DID YOU SENSE THAT!?
The public space is a common good for urban dwellers; it belongs to everyone and is everyone’s responsibility. Thus the way public spaces are managed and operated expresses a great deal about the societal drivers, civic ownership and sense of belonging in a city. But how can the secrets of the public space be unlocked?
We could use other shared human qualities, our means of sensory perception, to unwrap the understanding of our common public space. Our five senses evolved to guide and protect us in a wild natural environment and it is still these same senses that we use to navigate in the –not less wild- built environments of our cities.
The senses are a common denominator which cuts across age, walk of life, ethnic group, linguistic affiliation, community membership, economic status, nationality, interests, and all the other barriers and categories within which we are used to regarding each other. Consequently, observing our common public spaces consciously through our senses is an inclusive exercise which everyone can participate in on an equal level, regardless of any of the above.
Taking its point of departure in our everyday experience of the places we share, the workshop focused on how we perceive and what we desire from public space. The workshop introduced a variety of tools to map public space by means of the five senses: touching, hearing, tasting, smelling and seeing. The ambition was to work as concretely as possible and understand the place as a complete phenomenological experience. In this manner we worked towards understanding and expressing the physical qualities of public space and how they affect us- not only as individuals but also as a social body within a shared space.
Emphasising the concrete common experiences of people in places like the metro, the street, the hospital and the library, we approached a different level from what is normally addressed in planning and politics. We highlighted how personal and social experiences are constituted not only in abstract categories, but also in their tangible manifestations such as lighting, smell, flavour, sound and tactility.
In the workshop we pursued how a shared space like a metro station is constituted – not only as architecture, but as the living place it is. Following a multi-layered perceptual exploration, the workshop directed attention to the desirability and potential enhancement of the human quality of the public space. We worked on scenarios for each individual sensory layer as well as on the cross-pollination of all. Emphasising that personally experienced phenomena also incorporate social aspects, questions addressed in the workshop thus included: How are public spaces perceived by our senses? What type of public does that constitute? How is the “we” expressed? What are the borders and limits of the space? What type of sensory impression is desirable? What type of “urban design” deepens the sense of belonging in the public space?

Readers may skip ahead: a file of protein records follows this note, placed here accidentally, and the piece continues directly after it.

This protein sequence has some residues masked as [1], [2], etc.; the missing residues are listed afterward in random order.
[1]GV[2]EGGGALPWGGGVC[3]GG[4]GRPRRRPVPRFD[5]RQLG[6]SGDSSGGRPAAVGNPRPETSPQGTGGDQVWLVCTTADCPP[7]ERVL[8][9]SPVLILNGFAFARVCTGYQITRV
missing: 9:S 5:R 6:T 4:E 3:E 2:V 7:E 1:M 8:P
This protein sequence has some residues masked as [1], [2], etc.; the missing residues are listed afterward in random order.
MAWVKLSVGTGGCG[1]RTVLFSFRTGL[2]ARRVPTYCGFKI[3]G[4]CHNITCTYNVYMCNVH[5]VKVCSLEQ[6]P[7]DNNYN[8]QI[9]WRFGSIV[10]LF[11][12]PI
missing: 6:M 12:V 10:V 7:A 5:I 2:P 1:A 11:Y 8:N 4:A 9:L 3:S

The workshop took a human centric approach, and firstly introduced sensory perspectives of the public space and secondly engaged all participants in on-site exploration. In conclusion, the ambition was to document and analyse the human quality of the public space, share tools on understanding and involve the public in the making of public space.
HEARING TOUCHING TASTING SMELLING SEEING
In the framework of Human Cities, this workshop was a live experiment to test how humane the city of Brussels actually is. We invited Human Cities Symposium delegates and members of the public to a sensory exploration of public space. The workshop consisted of a small series of exercises opening the mind and
preparing the senses, introductions to each sense and a tour in the public space guided by our facilitators, each a specialist in one of the senses.
WHY DOES IT MATTER?
You might wonder why the senses are important in relation to public space, the background idea was that public space is a common good for urban dwellers; it belongs to everyone and is everyone’s responsibility. Thus the way public spaces are managed and operated expresses a great deal about the societal drivers, civic ownership and sense of belonging in a city. But how can the secrets of public space be unlocked?
We propose to use another shared human quality, namely our means of sensory perception, to unwrap the understanding of our common public space. Our senses apparatus consists of five senses that all evolved to guide and protect us in a wild natural environment These are still the same senses that we use to navigate in the not less wild, built environment of our cities.
Our senses are a common denominator which cuts across age, walk of life, ethnic group, linguistic affiliation, community membership, economic status, nationality, interests, and all
the other barriers and categories within which we are used to regarding each other. Consequently, observing our common public spaces consciously through our senses is an inclusive exercise which everyone can participate in on an equal level, regardless of any of the above.